How do you apply what you've learned so far to understanding Earth history?
Something that we hope you have learned from these concepts and from your own life experience is that the laws of nature never change. They are the same today as they were billions of years ago. Water freezes at 0°C at 1 atmosphere pressure; this is always true.
Knowing that natural laws never change helps scientists understand Earth’s past because it allows them to interpret clues about how things happened long ago. Geologists always use present-day processes to interpret the past. If you find a fossil of a fish in a dry terrestrial environment did the fish flop around on land? Did the rock form in water and then move? Since fish do not flop around on land today, the explanation that adheres to the philosophy that natural laws do not change is that the rock moved.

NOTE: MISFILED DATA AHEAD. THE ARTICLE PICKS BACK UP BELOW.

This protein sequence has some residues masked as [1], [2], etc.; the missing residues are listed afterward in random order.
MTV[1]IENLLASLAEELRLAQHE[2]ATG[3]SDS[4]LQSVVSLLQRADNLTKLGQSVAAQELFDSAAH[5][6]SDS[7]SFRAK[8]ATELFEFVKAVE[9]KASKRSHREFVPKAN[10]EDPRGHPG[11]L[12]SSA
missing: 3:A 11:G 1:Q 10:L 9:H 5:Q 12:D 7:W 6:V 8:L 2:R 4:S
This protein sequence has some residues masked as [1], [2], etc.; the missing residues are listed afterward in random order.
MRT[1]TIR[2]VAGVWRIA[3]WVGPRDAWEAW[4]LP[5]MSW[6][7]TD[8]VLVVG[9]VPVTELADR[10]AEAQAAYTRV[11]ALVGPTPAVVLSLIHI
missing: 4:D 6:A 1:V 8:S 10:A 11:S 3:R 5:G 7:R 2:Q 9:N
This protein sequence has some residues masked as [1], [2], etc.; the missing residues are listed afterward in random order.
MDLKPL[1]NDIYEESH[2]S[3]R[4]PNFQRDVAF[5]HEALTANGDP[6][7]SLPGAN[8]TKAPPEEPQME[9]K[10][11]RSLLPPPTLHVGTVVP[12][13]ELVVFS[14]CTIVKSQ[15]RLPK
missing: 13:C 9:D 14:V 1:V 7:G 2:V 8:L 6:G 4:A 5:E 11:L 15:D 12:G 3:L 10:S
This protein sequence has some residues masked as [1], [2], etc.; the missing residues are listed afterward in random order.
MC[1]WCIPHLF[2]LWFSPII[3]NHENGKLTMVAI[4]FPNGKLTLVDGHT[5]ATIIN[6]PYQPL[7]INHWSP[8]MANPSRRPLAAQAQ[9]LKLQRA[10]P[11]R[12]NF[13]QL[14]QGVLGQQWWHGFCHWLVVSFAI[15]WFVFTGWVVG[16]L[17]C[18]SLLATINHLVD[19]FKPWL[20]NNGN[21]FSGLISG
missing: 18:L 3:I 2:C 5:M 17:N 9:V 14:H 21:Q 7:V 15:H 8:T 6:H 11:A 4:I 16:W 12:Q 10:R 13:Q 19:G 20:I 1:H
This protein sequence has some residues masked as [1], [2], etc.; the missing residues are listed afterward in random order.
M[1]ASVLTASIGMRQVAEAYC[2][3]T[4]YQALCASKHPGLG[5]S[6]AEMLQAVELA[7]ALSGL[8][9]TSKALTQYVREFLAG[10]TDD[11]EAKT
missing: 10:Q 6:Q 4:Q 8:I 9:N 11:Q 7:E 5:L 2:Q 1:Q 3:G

Fossils are remnants of living creatures that can indicate something about the ecosystem and the environmental conditions that were present at the time they lived. Fossils can help geologists decipher the geological history of an area, as can clues from rocks. The principles of relative dating allow geologists to decipher the order of geological events and correlation allows them to determine the geological history of a region. Absolute age dating gives accurate dates for geological events, provided the proper materials are available and the proper techniques are followed. The most accurate and widely used absolute age dating technique is radiometric dating, which uses the ratios of radioactive isotopes to indicate age. Using these techniques, and some from astronomy, scientists have reconstructed a history of Earth and the solar system. The solar system began as a cloud of dust and gas that contracted by gravity until the center ignited to form a star and clumps of matter came together to form the planets. Shortly after Earth formed, a giant asteroid struck the planet, which melted both bodies, and flung material out into Earth's orbit. That material coalesced into the Moon. Earth had to cool before it could support an atmosphere, but when it did precipitation provided the water that filled the ocean basins. Life evolved slowly, and it was not until the evolution of photosynthesis that oxygen could collect in the atmosphere. The presence of oxygen led to the formation of the protective ozone layer and gases for animals to breathe. The early Earth was hot and so convection and plate tectonics were faster than today. From the time of the Archean, plate tectonics processes were similar to today. From then until now, supercontinents formed and broke apart, seas transgressed and regressed, and ice ages came and went.